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I have error messages in anchor tag. When you click on it, it should focus/take the cursor to the respective form field. It works in IE but does not work in FF or Chrome. Am I doing something wrong here?

I have a sample in jsfiddle. http://jsfiddle.net/JaaTK/

I don't want to use JavaScript to achieve this.

EDIT I will have to go JS route as there doesn't seem to be a better way.

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I'm pretty sure you'll need JavaScript for this, since it's not default browser behavior. Edit: on the chance that you reconsider the JavaScript requirement, here's a jQuery approach: jsfiddle.net/JaaTK/1 –  jmar777 Sep 14 '11 at 19:20
    
Do you need to have your error messages in an anchor tag? –  Nightfirecat Sep 14 '11 at 19:50

3 Answers 3

up vote 2 down vote accepted

Why not

<a href="javascript:document.getElementById('firstName').focus()">Go to first name</a>

I think is the only way.

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OP: I don't want to use JavaScript to achieve this. –  jmar777 Sep 14 '11 at 19:23
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I am building an accessible form. I am trying to avoid JavaScript as much as I can. I wanted to keep this as a last option. –  Jaspero Sep 14 '11 at 19:24
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I know. But I don't think that's possible. –  Ahmet Sep 14 '11 at 19:24
    
Even though I wanted a non JS solution, I guess I don't have a choice. I will accept this as my answer. Thank You. –  Jaspero Sep 14 '11 at 20:50

If you don't want use javascript - you have to use “label” tag instead “anchor”

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"I don't want to use JavaScript to achieve this."

Then you are out of luck. Applying focus to an element is JavaScript's job.

UPDATE

So, based on your comment, I think you are asking the wrong question. I think you want to ask:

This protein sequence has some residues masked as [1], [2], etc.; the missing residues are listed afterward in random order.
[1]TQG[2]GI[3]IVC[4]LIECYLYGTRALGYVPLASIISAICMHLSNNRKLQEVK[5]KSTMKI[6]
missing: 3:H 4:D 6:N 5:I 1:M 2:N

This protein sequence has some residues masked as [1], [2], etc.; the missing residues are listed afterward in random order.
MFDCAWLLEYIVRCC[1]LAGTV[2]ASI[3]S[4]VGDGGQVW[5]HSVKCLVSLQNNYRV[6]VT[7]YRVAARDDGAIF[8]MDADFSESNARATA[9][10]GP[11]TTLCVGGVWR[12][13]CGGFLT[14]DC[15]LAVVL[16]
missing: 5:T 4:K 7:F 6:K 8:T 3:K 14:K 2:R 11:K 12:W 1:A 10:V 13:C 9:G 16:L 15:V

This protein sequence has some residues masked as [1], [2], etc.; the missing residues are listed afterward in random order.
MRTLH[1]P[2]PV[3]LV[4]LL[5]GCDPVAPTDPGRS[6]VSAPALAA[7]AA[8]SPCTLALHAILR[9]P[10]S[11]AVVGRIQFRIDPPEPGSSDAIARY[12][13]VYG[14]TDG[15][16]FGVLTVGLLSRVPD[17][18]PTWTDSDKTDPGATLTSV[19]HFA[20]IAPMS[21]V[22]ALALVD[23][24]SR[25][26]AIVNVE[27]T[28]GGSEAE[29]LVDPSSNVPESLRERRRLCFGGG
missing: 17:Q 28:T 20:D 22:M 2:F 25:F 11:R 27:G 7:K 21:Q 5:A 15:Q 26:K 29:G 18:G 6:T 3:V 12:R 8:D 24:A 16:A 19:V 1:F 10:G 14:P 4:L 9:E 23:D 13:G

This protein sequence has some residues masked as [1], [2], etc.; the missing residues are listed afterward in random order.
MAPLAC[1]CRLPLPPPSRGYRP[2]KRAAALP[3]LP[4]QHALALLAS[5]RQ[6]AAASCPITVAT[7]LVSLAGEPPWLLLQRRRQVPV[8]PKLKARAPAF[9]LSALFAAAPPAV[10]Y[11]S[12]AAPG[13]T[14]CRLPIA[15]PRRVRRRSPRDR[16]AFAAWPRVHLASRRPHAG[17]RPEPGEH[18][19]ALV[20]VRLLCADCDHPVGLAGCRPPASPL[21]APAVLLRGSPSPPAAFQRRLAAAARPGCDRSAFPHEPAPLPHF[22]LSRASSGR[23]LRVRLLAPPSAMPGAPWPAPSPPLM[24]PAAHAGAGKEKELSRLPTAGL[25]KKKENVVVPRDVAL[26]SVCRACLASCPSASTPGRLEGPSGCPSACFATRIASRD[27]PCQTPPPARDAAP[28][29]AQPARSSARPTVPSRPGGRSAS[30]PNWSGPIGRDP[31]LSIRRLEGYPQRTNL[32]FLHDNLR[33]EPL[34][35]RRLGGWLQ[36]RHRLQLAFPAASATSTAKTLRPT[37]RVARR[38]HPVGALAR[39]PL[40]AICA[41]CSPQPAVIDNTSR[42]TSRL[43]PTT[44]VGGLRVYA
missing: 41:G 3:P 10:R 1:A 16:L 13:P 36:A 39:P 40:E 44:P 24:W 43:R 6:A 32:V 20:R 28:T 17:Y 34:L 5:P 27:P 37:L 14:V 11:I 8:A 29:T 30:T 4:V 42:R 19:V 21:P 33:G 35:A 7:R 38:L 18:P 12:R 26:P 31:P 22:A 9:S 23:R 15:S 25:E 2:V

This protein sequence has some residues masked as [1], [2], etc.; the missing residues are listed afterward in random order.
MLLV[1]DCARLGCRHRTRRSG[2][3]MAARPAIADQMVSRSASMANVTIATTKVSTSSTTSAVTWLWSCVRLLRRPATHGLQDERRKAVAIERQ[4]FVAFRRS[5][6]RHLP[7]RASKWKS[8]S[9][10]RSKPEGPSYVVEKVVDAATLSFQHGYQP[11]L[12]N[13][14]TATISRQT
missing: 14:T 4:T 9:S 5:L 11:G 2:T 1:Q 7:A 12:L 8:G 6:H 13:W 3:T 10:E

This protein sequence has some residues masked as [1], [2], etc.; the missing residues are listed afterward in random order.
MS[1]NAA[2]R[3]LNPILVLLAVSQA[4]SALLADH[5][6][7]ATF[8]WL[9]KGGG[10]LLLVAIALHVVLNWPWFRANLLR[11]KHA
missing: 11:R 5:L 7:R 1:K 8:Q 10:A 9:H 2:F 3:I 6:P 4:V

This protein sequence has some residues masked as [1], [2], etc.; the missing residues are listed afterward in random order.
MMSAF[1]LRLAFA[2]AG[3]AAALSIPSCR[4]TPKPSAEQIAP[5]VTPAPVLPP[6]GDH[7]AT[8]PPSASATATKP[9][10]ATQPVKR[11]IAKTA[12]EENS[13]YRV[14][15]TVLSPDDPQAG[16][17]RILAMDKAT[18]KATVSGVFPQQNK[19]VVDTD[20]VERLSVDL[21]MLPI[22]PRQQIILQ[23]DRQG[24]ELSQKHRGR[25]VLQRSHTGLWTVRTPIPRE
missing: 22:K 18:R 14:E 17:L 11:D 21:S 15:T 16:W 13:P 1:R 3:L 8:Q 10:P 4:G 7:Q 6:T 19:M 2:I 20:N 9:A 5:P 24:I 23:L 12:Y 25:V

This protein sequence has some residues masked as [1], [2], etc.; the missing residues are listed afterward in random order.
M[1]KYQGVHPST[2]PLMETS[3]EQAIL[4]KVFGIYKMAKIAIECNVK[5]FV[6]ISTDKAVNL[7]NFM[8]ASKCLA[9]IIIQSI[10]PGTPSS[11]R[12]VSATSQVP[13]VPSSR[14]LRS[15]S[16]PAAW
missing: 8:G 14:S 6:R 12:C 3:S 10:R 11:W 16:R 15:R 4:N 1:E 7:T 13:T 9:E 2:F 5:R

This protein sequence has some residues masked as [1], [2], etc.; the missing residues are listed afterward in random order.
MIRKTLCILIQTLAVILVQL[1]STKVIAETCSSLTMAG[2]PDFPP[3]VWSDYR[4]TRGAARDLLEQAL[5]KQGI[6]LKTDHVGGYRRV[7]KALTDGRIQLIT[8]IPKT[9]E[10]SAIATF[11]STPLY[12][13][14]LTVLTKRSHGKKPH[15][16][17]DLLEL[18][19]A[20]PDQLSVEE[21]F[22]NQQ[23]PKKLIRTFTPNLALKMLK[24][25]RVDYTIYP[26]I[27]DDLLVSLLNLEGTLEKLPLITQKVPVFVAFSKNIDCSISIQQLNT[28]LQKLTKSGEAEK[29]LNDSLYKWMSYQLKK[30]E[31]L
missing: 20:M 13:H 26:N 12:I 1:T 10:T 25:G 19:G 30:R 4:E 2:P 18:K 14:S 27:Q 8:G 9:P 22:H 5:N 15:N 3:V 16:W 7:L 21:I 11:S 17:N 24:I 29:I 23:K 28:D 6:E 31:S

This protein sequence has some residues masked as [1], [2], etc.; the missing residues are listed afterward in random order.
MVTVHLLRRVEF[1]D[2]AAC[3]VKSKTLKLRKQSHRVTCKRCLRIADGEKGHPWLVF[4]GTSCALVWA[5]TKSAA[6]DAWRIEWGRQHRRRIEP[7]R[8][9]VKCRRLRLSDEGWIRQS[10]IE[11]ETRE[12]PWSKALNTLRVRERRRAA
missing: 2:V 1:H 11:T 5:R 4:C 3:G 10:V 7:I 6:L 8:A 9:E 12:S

"Is there a way to make my error messages more accessible?"

The best way to handle that would be for your error messages to link to the form field's LABEL rather than apply auto-focus to the field. At least, that'd be the best way to handle things sans JavaScript.

<a href="#fieldlabel1">Error Message</a>

<label for="field1" id="fieldlabel1">Label</label><input id="field1" />
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It's not for IE though. I need to consider JS disabled browsers and screen readers. –  Jaspero Sep 14 '11 at 19:26
    
Well, IE is usually wrong. I've update my answer with an alternative solution for you. –  DA. Sep 14 '11 at 19:41
    
Keep in mind that JavaScript isn't necessarily a hindrance to accessibility. Screen readers can handle JavaScript...especially if you start using ARIA attributes. –  DA. Sep 14 '11 at 19:42
    
That looks like an interesting approach. I like it. But for this purpose, I guess I will just stick with JS. Thanks. –  Jaspero Sep 14 '11 at 20:49
    
Using JavaScript is not an accessibility issue, in fact, using it in this way should help keyboard and screen reader users. –  AlastairC Aug 22 '13 at 8:56

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